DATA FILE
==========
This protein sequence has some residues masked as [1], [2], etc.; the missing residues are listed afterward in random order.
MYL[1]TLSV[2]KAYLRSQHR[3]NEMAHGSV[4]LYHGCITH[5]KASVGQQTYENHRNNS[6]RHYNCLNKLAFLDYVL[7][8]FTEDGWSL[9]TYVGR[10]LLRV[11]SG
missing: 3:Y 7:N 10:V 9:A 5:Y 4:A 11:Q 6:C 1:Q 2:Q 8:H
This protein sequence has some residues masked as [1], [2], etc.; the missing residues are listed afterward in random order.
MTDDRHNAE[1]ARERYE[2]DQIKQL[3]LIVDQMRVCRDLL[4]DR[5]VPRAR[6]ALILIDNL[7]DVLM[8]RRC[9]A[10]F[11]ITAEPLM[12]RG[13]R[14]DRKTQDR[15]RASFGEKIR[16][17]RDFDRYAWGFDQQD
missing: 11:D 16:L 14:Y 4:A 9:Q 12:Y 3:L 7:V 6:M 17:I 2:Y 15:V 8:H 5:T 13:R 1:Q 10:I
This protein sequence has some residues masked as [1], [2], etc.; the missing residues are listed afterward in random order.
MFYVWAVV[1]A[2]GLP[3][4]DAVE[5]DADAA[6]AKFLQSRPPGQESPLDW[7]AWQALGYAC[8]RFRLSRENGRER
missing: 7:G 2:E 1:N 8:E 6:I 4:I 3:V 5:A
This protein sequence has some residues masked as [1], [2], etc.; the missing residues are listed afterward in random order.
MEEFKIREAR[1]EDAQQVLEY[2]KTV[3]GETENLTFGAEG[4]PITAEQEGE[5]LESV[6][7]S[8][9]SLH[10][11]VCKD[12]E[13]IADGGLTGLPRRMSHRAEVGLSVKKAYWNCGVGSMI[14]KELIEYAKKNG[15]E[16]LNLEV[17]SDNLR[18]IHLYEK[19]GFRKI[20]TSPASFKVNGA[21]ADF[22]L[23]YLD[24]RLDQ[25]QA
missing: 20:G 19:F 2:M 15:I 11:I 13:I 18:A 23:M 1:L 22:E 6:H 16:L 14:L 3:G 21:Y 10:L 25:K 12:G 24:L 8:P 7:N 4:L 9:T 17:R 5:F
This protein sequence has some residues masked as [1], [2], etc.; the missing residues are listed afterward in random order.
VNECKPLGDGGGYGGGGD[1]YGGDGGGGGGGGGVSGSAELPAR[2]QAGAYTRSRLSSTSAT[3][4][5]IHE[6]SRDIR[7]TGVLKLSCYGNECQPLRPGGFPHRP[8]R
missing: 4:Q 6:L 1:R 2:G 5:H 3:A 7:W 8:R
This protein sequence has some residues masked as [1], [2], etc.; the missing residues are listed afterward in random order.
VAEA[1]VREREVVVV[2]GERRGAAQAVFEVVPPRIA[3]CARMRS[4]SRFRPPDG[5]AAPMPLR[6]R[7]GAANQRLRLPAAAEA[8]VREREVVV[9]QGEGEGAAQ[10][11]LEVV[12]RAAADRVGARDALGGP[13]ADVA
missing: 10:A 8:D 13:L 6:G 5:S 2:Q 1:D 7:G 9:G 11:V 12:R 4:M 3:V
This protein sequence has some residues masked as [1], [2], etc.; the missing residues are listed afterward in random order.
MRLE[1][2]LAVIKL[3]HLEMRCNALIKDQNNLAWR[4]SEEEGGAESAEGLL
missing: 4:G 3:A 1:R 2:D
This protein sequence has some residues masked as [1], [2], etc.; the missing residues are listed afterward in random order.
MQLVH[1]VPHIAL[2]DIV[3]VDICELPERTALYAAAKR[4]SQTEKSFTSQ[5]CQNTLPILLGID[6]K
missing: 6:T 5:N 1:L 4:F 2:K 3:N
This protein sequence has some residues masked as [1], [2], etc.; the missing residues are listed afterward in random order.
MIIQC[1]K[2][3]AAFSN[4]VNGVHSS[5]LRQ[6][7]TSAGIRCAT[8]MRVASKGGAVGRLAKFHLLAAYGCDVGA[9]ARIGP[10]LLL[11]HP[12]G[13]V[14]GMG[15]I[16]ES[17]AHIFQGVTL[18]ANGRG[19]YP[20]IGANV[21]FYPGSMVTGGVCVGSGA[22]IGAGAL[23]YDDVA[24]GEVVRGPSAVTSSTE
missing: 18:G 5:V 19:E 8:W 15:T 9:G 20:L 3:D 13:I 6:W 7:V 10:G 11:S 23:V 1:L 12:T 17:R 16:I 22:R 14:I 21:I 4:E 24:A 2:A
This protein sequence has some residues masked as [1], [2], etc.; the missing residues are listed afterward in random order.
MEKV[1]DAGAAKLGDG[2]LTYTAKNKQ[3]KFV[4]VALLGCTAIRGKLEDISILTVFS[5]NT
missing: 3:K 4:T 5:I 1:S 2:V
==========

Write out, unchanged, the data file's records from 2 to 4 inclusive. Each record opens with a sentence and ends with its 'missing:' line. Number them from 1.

This protein sequence has some residues masked as [1], [2], etc.; the missing residues are listed afterward in random order.
MTDDRHNAE[1]ARERYE[2]DQIKQL[3]LIVDQMRVCRDLL[4]DR[5]VPRAR[6]ALILIDNL[7]DVLM[8]RRC[9]A[10]F[11]ITAEPLM[12]RG[13]R[14]DRKTQDR[15]RASFGEKIR[16][17]RDFDRYAWGFDQQD
missing: 11:D 16:L 14:Y 4:A 9:Q 12:Y 3:L 7:V 6:M 17:I 2:Y 15:V 8:H 5:T 13:R 1:Q 10:I
This protein sequence has some residues masked as [1], [2], etc.; the missing residues are listed afterward in random order.
MFYVWAVV[1]A[2]GLP[3][4]DAVE[5]DADAA[6]AKFLQSRPPGQESPLDW[7]AWQALGYAC[8]RFRLSRENGRER
missing: 7:G 2:E 1:N 8:E 6:I 4:I 3:V 5:A
This protein sequence has some residues masked as [1], [2], etc.; the missing residues are listed afterward in random order.
MEEFKIREAR[1]EDAQQVLEY[2]KTV[3]GETENLTFGAEG[4]PITAEQEGE[5]LESV[6][7]S[8][9]SLH[10][11]VCKD[12]E[13]IADGGLTGLPRRMSHRAEVGLSVKKAYWNCGVGSMI[14]KELIEYAKKNG[15]E[16]LNLEV[17]SDNLR[18]IHLYEK[19]GFRKI[20]TSPASFKVNGA[21]ADF[22]L[23]YLD[24]RLDQ[25]QA
missing: 20:G 19:F 2:M 15:I 11:I 13:I 18:A 23:M 1:L 22:E 6:H 16:L 14:L 3:G 21:Y 10:L 25:K 12:G 24:L 8:P 7:N 4:L 9:T 17:R 5:F